“You have a deep band of ammonia that goes from the top of Jupiter as deep as we can see.
It goes down to 350 kilometers (217 miles) because that’s the limit of where we’re looking.”
Space Flight Now
May 27, 2017
If Albert Gore Junior had done the same we wouldn’t still have druids and socialists running around selling so-called climate exchange credits.
The ammonia band may penetrate even deeper inside Jupiter, Bolton said.
The first months of observations of the solar system’s biggest planet from NASA’s Juno spacecraft have revealed huge swirling polar cyclones, previously undetected structures and motions beneath Jupiter’s distinctive clouds, and the first evidence for what lies at the core of the gas giant, scientists said Thursday.
There was plenty scientists did not know about the planet when the Juno spacecraft left Earth in 2011, and the probe has sought answers to questions about Jupiter’s interior, magnetic field, auroras and radiation belts, and used a visible light camera to capture the first direct views of the poles.
“The general theme of our discoveries is really how different Jupiter looks from what we expected,” said Scott Bolton, Juno’s principal investigator at the Southwest Research Institute in San Antonio. “Juno, in many ways, is looking inside Jupiter for the first time, close-up and personal.”
Since Juno arrived at its destination July 4, 2016, to wrap up a five-year interplanetary trip, the spacecraft, built and operated by Lockheed Martin, has circled Jupiter six times in an oval-shaped loop that extends a few million miles at its farthest point. Each lap takes more than 53 days, and Juno speedily skirts within 3,000 miles (5,000 kilometers) Jupiter’s cloud tops at closest approach.
Juno’s science instruments collect most of their data when the orbiter is near Jupiter, taking pictures, measuring plasma and electrons, and probing deep inside the planet to find out what is hidden under its cloudy veneer.
Many scientists thought Jupiter was “relatively boring and uniform” inside before Juno arrived, Bolton said.
“For decades, scientists have assumed this, that if we drop below the cloud tops, below where the sunlight reaches, that pretty much Jupiter was all uniform inside, and it really didn’t matter where you looked, it would all look the same,” Bolton said Thursday. “And what we’re finding is anything but that is the truth. It’s very different and very complex.”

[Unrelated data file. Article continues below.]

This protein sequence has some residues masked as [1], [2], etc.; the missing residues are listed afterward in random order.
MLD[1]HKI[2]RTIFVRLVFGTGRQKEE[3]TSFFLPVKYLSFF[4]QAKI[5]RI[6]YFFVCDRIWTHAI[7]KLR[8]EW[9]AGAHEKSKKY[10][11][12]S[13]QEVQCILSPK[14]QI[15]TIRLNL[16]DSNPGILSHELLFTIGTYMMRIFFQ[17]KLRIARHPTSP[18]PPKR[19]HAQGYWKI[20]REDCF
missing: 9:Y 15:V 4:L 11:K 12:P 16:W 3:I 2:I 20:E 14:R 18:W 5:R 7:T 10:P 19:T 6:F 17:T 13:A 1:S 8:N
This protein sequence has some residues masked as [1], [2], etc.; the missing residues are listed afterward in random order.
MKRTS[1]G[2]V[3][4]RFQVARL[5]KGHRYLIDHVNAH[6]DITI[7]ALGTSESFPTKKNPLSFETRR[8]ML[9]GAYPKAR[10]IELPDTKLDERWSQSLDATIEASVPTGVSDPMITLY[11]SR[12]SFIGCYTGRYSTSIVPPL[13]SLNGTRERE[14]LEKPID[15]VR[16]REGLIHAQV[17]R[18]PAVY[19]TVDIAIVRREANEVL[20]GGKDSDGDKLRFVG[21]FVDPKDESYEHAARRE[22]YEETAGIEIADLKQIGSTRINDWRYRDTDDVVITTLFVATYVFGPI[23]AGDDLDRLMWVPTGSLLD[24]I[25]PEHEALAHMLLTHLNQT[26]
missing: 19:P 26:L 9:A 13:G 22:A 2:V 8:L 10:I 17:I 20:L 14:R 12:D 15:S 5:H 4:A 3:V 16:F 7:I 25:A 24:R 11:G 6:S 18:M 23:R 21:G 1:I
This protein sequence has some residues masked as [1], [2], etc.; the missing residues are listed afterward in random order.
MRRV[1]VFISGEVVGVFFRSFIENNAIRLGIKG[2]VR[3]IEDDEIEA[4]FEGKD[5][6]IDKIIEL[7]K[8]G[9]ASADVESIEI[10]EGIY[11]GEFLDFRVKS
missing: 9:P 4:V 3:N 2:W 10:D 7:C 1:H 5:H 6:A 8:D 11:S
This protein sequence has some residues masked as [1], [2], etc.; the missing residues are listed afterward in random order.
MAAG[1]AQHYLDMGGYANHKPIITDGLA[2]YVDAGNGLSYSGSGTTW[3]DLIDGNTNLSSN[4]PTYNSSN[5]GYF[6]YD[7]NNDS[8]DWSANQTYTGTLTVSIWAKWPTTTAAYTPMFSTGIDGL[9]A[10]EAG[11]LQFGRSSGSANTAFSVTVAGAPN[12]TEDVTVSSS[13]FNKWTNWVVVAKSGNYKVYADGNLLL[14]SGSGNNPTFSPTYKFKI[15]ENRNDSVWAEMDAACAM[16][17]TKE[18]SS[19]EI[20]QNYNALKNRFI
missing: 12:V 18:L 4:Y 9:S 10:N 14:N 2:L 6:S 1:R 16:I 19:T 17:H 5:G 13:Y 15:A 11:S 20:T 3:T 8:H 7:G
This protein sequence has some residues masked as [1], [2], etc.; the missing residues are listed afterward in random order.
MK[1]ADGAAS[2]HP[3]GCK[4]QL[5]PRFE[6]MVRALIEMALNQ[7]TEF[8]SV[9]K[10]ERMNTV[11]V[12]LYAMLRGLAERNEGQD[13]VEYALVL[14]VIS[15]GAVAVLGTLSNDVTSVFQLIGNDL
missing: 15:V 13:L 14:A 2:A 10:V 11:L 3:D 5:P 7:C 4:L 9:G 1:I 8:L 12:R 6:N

Juno’s microwave radiometer, an instrument similar to those aboard climate satellites looking down on Earth, gathers sounding measurements to peer below the red-orange tapestry of Jupiter’s cloud tops.
The radiometer is tuned to six wavelengths, detecting thermal radiation emitted from different layers of the atmosphere from the storm clouds and jet streams to as deep as 300 miles, or about 500 kilometers.
Going into Juno’s mission, scientists anticipated Jupiter’s atmosphere to be relatively consistent deeper than 60 miles, or 100 kilometers.
Instead, Juno’s microwave radiometer discovered a belt of ammonia around Jupiter’s equator and variations in ammonia abundances at other latitudes extending deep into the planet’s atmosphere.
“What this is telling us is that Jupiter is not very well-mixed,” Bolton said. “It’s not all uniform inside. The idea of, once you drop below the sunlight, that everything would all be uniform, boring and mixed up was completely wrong. It’s actually very different depending on where you look.”
The findings suggest more ammonia farther down in Jupiter’s atmosphere, and the ammonia detections appear to have no relationship with the zones and belts of clouds visible in pictures from space.
“That’s really going to force us to rethink not only how Jupiter works, but how do we explore Saturn, Uranus, and Neptune if they are highly variable like this?” Bolton said.
Other parts of Juno’s scientific sensor suite are mapping Jupiter’s gravity field to learn about the heart of the planet.
“When we went to go measure the gravity field, what we were really looking for was the core — whether there was a compact core or no core,” Bolton said.
“Instead, what we found was that it really looks fuzzy. There may be a core there, but it’s very big, and it may be partially dissolved. We’re studying that, but that came as a big surprise to us that there was no core.”
Theories about Jupiter’s core before Juno arrived predominately predicted the planet either had a small, dense rocky core between one and 10 times as massive as Earth or no core at all, scientists said.
“Most scientists were in one camp or the other, and what we found was really neither was true,” Bolton said.
“There may be a little bit of a compact core, but there may be layers there, and there seems to be a fuzzy core that may be much larger than anybody had anticipated.
“The gravity data that we’ve gotten thus far is not really consistent with just a small compact core or zero core, but it is somewhat consistent with a large fuzzy core that may be partially dissolved,” Bolton said. “It’s also consistent, maybe, with some deep motions, or zonal winds and things like that … dictating the interior of Jupiter’s dynamics, which are very different from historically models have assumed.”
Jupiter’s intense magnetic field, the strongest of any planet in the solar system, has also been interrogated by Juno, which has a magnetometer mounted at the end of one of the craft’s three solar array wings.
Jack Connerney, Juno’s deputy principal investigator at NASA’s Goddard Space Flight Center in Maryland, described the magnetometer as like a “fancy compass” that can measure the direction and strength of Jupiter’s magnetic field.
Juno has come closer to Jupiter than any mission before, and proximity yields better magnetic field measurements, Connerney said.
See the entire article below.